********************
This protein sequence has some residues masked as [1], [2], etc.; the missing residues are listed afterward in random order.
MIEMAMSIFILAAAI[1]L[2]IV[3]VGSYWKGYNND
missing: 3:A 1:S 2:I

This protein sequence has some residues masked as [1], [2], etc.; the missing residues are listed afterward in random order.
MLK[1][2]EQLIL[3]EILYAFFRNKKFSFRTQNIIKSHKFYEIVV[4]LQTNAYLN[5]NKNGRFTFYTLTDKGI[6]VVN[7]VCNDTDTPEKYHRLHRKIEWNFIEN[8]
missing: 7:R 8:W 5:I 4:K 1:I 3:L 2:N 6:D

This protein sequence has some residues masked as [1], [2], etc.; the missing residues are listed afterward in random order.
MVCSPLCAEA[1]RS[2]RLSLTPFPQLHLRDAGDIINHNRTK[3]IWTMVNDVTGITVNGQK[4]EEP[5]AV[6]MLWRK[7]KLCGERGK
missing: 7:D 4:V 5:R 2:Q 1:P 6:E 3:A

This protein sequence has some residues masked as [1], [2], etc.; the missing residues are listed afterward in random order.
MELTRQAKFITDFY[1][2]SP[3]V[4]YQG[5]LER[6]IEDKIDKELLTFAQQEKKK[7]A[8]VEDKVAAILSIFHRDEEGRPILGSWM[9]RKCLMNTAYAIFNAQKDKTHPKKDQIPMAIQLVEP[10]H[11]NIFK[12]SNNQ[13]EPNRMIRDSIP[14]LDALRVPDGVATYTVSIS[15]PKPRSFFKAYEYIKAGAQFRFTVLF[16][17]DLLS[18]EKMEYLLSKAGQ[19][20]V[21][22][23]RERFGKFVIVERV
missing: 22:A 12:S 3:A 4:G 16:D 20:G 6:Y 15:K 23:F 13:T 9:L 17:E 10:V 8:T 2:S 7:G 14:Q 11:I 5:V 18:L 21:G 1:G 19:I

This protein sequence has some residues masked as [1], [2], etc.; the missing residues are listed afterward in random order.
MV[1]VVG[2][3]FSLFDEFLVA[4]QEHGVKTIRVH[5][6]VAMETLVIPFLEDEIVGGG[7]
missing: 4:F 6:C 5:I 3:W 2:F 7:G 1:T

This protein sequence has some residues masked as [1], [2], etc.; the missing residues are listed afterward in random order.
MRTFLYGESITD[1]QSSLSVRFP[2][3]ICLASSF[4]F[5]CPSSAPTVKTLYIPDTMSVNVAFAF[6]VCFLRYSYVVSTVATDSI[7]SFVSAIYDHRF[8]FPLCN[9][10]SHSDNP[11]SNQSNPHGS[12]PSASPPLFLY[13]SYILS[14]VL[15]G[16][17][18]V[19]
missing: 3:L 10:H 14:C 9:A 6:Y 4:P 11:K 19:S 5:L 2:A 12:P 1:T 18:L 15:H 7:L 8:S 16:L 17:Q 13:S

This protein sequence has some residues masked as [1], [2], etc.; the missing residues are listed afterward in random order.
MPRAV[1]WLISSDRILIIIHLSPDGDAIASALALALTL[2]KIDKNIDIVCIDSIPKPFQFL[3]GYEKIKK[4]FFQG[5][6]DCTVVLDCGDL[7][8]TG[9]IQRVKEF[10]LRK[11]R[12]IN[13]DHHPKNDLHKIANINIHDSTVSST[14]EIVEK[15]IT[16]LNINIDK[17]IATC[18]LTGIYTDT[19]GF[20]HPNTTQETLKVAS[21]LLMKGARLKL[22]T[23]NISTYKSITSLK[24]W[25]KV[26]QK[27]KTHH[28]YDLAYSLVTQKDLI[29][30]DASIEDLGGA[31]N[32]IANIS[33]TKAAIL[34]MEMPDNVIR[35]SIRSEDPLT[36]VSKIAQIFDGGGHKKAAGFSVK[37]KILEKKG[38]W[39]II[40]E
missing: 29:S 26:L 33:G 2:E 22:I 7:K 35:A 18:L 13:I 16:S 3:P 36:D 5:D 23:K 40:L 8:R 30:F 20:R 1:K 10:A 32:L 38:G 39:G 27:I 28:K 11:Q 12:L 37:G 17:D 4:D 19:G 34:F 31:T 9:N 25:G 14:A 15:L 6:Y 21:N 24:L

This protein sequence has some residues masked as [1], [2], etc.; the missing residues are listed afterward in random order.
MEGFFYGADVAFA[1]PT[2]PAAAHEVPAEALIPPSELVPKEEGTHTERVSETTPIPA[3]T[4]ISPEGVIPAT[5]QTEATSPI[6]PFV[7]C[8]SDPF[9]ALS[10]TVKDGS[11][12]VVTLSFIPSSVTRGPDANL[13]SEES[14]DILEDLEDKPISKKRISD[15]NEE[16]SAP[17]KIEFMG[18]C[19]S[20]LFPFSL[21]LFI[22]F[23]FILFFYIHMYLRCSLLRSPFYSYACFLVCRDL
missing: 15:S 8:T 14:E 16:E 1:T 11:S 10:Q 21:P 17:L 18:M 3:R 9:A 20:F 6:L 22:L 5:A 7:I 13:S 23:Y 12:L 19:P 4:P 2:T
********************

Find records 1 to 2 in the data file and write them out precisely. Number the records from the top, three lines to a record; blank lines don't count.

This protein sequence has some residues masked as [1], [2], etc.; the missing residues are listed afterward in random order.
MIEMAMSIFILAAAI[1]L[2]IV[3]VGSYWKGYNND
missing: 3:A 1:S 2:I

This protein sequence has some residues masked as [1], [2], etc.; the missing residues are listed afterward in random order.
MLK[1][2]EQLIL[3]EILYAFFRNKKFSFRTQNIIKSHKFYEIVV[4]LQTNAYLN[5]NKNGRFTFYTLTDKGI[6]VVN[7]VCNDTDTPEKYHRLHRKIEWNFIEN[8]
missing: 7:R 8:W 5:I 4:K 1:I 3:L 2:N 6:D